some military tid bits

through my experiences in the army, i’m learning about the concept of sympathy, of mercy, of pity and all other feeling associated with that which i feel sorry for, and how to aim those sentiments: when to utilize them, when to express them, when to withhold them, when to completely ignore them as the irrelevant entities they often are. anyway, here’s a few recent experiences that i’ll share with you…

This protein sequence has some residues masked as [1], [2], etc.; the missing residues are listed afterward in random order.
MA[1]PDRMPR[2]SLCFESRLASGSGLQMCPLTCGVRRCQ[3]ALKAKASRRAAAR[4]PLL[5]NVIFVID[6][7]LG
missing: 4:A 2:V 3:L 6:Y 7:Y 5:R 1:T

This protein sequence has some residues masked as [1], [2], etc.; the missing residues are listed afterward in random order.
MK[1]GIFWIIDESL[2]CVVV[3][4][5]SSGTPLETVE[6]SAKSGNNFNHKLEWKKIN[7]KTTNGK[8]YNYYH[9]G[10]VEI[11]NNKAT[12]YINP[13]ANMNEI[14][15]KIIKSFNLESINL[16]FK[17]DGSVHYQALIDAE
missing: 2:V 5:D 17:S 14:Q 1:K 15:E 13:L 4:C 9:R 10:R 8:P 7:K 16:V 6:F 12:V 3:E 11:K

1. every friday, a small group of very right winged jewish settlers attempt to gather in an area prohibited to them by israeli law, a site that is nothing more than a collection of deteriorating, half demolished buildings festively decorated with “all the land belongs to us, the holy jews” type graffiti (this in contrast to the “die you heathen zionist swine” type graffiti found in the rest of the area…).  this pile of rubble is a symbol of the nation’s secular government’s refusal to allow the building of a settlement there, which even from a strictly non-political standpoint is completely unreasonable because it is entirely surrounded by hostile villages.  once in a while, the military gives them clearance to legally assemble, but this is the exception, and so almost every friday, we routinely block the entrance to vehicles with a checkpoint which looks identical to those which we use to check the passing palestinian cars.  about fifteen people arrived that day, to whom we politely refused entrance-though if they parked their cars outside, we could not stop from traveling on foot as we do not have the authority of police.  they yelled at us, taking pictures of our scandalous behavior.  one charming lady screamed in my face that i was antisemitic because i let palestinians drive to their own villages but would not allow her to pass.  “well i want to go to that village too!” she insisted.  really?  what exactly would she do there?  she didn’t quite seem to me to be the type that had long-time palestinian buddies, on her way to drink some sweet sage tea and chat with her muslim girlfriends.  anti-semitic?  most of what we do is to to protect israelis like her!  the gaul.  i sort of kind of wanted to punch that lady in the eye, but instead i just smiled and told her that her state has laws and perhaps she missed the bright red sign which marked this as an area prohibited to israelis.